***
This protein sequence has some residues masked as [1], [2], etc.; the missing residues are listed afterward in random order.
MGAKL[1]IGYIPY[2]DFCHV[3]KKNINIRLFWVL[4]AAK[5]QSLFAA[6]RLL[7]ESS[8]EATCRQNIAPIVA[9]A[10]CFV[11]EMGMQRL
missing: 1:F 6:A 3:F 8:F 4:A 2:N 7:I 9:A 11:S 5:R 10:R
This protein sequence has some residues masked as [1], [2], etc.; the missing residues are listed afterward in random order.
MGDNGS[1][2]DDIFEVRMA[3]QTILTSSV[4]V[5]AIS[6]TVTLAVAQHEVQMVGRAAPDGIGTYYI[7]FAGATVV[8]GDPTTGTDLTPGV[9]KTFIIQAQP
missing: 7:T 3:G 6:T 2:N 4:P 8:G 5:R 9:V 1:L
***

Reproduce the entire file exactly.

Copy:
This protein sequence has some residues masked as [1], [2], etc.; the missing residues are listed afterward in random order.
MGAKL[1]IGYIPY[2]DFCHV[3]KKNINIRLFWVL[4]AAK[5]QSLFAA[6]RLL[7]ESS[8]EATCRQNIAPIVA[9]A[10]CFV[11]EMGMQRL
missing: 1:F 6:A 3:F 8:F 4:A 2:N 7:I 9:A 11:S 5:R 10:R
This protein sequence has some residues masked as [1], [2], etc.; the missing residues are listed afterward in random order.
MGDNGS[1][2]DDIFEVRMA[3]QTILTSSV[4]V[5]AIS[6]TVTLAVAQHEVQMVGRAAPDGIGTYYI[7]FAGATVV[8]GDPTTGTDLTPGV[9]KTFIIQAQP
missing: 7:T 3:G 6:T 2:N 4:P 8:G 5:R 9:V 1:L